Pranamaya; DVD; 230 minutes.
No doubt the average student doesn't care that much about the nuts and bolts of the body—I'm always amazed by how many people don't know where their sacrum is—and there are probably many teachers who feel the same way. But if you really want to understand the subtleties of asana and Pranayama, whether you're a student or a teacher, a working knowledge of anatomy is indispensable. That's why this new DVD from Paul Grilley is such a welcome arrival. Grilley is best known as one of the foremost proponents of Taoist or Yin Yoga, which combines the meridian modalities of China (for example, acupuncture) with the yogic and Tantric methods of India. But judging from this DVD, he also knows a thing or two about the Western understanding of human anatomy.
The information is delivered as a series of eight lectures to a gathering of students, each of whom apparently had a large dose of enthusiasm for breakfast. The great thing about the DVD is that the presentation, unlike the usual two-dimensional anatomy book, is visually striking and experiential. Grilley illustrates his points not only on a skeleton but on living bodies, with helpful graphic overlays to emphasize certain points. Along with an introductory overview of anatomy, he covers the relationship of the shoulder to the spine and the femur to the pelvis, along with similar specific issues. There's a nice question-and-answer session, and the DVD also includes an interactive skeleton that the user can manipulate on-screen to examine it from different angles. Grilley comes across as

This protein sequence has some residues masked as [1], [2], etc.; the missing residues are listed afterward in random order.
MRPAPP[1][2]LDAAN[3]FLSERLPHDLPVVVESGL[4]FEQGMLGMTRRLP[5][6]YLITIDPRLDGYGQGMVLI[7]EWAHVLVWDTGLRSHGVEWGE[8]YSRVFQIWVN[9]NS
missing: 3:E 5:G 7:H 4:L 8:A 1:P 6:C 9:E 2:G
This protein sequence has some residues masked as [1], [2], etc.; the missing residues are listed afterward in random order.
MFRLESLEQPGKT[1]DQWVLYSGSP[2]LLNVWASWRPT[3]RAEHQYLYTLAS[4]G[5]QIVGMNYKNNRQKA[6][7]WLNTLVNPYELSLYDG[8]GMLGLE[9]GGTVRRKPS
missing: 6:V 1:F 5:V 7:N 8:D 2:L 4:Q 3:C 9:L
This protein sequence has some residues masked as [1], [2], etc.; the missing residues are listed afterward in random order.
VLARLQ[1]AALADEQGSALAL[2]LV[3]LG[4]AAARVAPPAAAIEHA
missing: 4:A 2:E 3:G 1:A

a down-to-earth guy with a keen sense of humor, someone who'll answer a dumb question smartly and not make you feel dumb in the process. Teachers, serious students, and anyone running a teacher training program worth its salt will want a copy of this DVD.
Contributing Editor Richard Rosen teaches public classes in Northern California. He is also the author of The Yoga of Breath: A Step-by-Step Guide to Pranayama.